Questions to ask a Financial Adviser, Financial Planner or Wealth Manager (2018)

NOTE: This post is more than 12 months old, and the information contained within may no longer be accurate.

This is the 2018 version of a resource that used to be downloadable from the website. A typeset version will follow.

What level of qualifications do you hold?

Chartered Financial Planner is considered to be the gold standard for financial advice, there is a tool to find them on the CII website here. It is possible to be qualified as a person (Chartered Financial Planner) or a firm (Chartered Financial Planners), or both.


  • Certificate: equivalent to an A-Level, and the level of minimum qualification, prior to 31st December 2012
  • Diploma Dip(PFS): is the most basic to be compliant post 1st January 2013 and equivalent to an HNC, or 1st year of an undergraduate degree
  • Chartered (or Certified) Financial Planner: the equivalent of an undergraduate degree and other professional qualifications i.e. Chartered Accountant or Solicitor (LLB)
  • What additional qualifications do they hold, and what do they mean? Clearly those relevant to you are the most valuable


  • How many employers have they worked for in the last 10 years? Where there has been a high turnover – what was their reason for leaving?
  • Have they ever been disciplined or worked for a firm that has failed, and if so why?
  • Of these, how many are direct sales forces (e.g. Banks, Insurers and St James Place) vs. true IFA/Financial Planning firms?
  • What happens if you leave your current firm?

Fees and services

  • For how long have you operated a fee charging (as opposed to commission oriented) service model?
  • How are fees calculated? (some will be time-cost, some a fixed fee, and some a %age of assets under advice, there’s no ‘best’ answer, just what suits you)
  • When are the fees due? (be careful with firms doing large amounts of work for ‘free’, a report that is issued on the expectation that implementation of the report would lead to a fee, but that is not chargable in isolation may be little more than a sales aid, and it is hard to avoid conflicts of interest)
  • What are the upfront costs, and will advice be focused on one element of your affairs or holistic?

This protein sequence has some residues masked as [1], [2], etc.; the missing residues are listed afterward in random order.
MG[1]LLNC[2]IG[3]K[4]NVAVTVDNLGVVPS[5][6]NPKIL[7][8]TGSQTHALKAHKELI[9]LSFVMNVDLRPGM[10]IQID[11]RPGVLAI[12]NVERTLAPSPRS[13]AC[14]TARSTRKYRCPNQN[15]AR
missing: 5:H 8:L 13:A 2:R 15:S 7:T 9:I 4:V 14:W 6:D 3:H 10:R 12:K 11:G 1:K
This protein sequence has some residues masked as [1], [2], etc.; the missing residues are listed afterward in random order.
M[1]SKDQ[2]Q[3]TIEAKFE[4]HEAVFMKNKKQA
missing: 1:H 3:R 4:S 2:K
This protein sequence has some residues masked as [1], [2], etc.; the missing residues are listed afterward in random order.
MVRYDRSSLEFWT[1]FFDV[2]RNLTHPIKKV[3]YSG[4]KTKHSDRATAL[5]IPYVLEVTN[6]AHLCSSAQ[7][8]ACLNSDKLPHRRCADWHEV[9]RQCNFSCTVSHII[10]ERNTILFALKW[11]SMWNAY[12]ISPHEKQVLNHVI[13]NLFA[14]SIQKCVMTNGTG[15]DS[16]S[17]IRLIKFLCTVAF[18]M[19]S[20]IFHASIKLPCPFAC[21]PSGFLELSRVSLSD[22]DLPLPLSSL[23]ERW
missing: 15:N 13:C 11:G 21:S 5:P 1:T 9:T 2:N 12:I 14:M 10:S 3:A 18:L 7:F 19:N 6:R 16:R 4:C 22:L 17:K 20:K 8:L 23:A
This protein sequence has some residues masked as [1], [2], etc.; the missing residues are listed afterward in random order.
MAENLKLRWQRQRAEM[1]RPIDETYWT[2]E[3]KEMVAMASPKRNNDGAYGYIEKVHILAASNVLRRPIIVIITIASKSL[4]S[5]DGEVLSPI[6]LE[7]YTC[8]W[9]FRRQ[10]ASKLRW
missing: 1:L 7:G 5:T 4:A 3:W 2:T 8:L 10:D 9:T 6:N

• Will you cap the initial fees to ensure I pay no more than a pre-agreed maximum?
  • Can the cost of advice be paid from a product, or will you expect me to settle the fees personally?
  • What are the on-going costs, and what services will the firm guarantee to supply?
  • Are you able to supply, in writing, details of the initial and ongoing services that you are supplying?
  • How are these services delivered (phone, face-to-face, Skype, in-writing, via email etc.)

You and your firm’s status

  • Do you give independent financial advice? (note: it is prohibited to use this term where advice is not independent – restricted – but many firms seek to confuse, or blur what should be a clear distinction. If they are ‘restricted’ is it the range of providers that are limited or do they only advise on specific product types)
  • Are you a Partner (Equity or Salaried), Employee or Self-Employed adviser?
  • In relation to the above, what safeguards are in place to make sure advisers are incentivised by good client outcomes as opposed to ‘billable hours’, product based adviser charges or commissions or other measures of revenue generation, that may not be in clients’ best interests?
  • What is the size of your firm? How many people does it employ? For how long has it been established?


  • What does your typical client look like?
  • Can you give examples of where you’ve advised clients of similar wealth/situation/personality?
  • Would any of those individuals be prepared to speak to me directly? (this allows you to ask other questions that may help frame the value on offer)


  • How do you conduct research?
  • What is your investment philosophy, and why?


  • What makes you different?
  • What is the benefit to me of your services/advice?
  • How do you calculate your fees?
  • Can you provide testimonials (and ask questions to understand if this person looks like you)
  • Have you won any awards or other accreditations individually or as a firm?

Questions to ask yourself

  • Can I imagine working with this person for my life, and would I trust this person to look after my widow/widower/dependants?
  • Is this person good at explaining things in terms I can understand?
  • Does this person understand my goals and concerns, and have I disclosed everything about my financial situation?
  • Am I happy with the fees, and is this person open to negotiation?

Other Articles

26 Jan 2024

Share This Article


Are you ready to make informed decisions about your money?